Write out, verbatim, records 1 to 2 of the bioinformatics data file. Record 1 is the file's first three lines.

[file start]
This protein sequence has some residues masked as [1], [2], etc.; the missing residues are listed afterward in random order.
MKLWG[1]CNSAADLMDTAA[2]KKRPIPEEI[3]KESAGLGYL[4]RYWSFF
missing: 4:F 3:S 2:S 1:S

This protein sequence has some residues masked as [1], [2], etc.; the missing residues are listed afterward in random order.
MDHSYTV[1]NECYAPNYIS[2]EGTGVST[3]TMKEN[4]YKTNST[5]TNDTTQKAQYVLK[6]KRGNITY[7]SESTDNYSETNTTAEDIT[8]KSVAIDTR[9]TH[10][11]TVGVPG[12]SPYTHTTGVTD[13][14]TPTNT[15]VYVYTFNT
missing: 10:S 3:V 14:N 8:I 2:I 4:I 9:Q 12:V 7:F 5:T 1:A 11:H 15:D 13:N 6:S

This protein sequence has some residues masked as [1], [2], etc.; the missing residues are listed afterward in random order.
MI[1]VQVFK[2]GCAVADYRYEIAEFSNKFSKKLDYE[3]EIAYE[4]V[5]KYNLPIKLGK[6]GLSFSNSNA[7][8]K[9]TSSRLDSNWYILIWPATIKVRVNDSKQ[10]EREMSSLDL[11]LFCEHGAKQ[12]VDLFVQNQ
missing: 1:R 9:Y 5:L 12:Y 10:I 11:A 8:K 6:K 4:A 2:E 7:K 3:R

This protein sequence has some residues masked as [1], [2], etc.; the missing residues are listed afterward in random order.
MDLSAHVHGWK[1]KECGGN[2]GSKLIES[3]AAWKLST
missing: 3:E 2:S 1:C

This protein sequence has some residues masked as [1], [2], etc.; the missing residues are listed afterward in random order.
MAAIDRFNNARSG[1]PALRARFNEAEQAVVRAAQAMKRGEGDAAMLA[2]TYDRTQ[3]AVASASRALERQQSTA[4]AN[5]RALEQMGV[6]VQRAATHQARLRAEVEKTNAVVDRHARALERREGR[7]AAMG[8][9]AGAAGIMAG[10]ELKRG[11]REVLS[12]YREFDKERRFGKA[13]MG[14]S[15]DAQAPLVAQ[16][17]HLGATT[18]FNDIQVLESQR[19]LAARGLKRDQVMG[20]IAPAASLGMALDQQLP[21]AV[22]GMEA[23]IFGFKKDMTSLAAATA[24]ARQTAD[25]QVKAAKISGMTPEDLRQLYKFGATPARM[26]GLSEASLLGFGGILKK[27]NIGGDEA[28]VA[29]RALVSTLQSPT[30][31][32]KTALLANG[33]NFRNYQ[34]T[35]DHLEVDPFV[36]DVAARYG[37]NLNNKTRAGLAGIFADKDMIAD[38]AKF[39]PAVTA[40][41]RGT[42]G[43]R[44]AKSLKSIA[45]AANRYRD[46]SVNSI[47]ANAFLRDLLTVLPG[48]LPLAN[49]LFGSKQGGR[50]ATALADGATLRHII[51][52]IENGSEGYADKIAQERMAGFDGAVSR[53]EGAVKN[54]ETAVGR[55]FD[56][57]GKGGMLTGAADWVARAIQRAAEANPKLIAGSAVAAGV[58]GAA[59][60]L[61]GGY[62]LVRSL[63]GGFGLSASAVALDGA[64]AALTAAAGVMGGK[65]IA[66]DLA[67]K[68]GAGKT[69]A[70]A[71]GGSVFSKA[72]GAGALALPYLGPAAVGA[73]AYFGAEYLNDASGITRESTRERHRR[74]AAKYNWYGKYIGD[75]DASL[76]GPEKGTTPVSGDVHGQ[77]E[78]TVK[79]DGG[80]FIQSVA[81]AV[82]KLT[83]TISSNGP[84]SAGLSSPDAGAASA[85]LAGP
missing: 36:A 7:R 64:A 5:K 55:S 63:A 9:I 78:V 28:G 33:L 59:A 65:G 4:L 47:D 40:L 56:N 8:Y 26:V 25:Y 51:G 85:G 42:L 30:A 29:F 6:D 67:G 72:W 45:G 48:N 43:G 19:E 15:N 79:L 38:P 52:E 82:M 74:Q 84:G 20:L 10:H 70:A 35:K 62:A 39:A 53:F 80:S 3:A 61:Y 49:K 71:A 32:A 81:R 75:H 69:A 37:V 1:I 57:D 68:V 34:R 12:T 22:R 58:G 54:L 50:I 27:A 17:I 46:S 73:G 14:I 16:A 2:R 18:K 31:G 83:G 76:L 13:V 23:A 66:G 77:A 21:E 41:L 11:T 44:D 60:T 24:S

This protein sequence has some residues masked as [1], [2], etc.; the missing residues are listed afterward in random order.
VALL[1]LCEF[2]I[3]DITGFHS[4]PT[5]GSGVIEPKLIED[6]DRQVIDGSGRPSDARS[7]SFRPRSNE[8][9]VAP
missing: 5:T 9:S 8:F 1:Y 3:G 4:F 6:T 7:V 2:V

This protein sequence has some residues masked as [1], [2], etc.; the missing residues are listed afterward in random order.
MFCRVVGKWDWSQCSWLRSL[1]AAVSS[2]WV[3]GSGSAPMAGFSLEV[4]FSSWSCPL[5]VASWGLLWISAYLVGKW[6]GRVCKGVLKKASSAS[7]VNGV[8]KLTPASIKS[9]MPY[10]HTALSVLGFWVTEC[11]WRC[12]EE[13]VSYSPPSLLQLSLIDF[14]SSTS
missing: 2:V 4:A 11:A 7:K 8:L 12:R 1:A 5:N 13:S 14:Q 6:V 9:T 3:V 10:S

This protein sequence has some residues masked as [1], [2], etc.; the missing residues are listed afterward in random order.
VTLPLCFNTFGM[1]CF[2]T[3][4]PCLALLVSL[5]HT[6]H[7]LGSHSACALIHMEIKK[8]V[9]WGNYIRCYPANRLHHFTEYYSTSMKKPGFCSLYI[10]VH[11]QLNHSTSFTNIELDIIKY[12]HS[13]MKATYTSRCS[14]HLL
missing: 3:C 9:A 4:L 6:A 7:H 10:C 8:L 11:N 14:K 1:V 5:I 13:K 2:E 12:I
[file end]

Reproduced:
This protein sequence has some residues masked as [1], [2], etc.; the missing residues are listed afterward in random order.
MKLWG[1]CNSAADLMDTAA[2]KKRPIPEEI[3]KESAGLGYL[4]RYWSFF
missing: 4:F 3:S 2:S 1:S

This protein sequence has some residues masked as [1], [2], etc.; the missing residues are listed afterward in random order.
MDHSYTV[1]NECYAPNYIS[2]EGTGVST[3]TMKEN[4]YKTNST[5]TNDTTQKAQYVLK[6]KRGNITY[7]SESTDNYSETNTTAEDIT[8]KSVAIDTR[9]TH[10][11]TVGVPG[12]SPYTHTTGVTD[13][14]TPTNT[15]VYVYTFNT
missing: 10:S 3:V 14:N 8:I 2:I 4:I 9:Q 12:V 7:F 5:T 1:A 11:H 15:D 13:N 6:S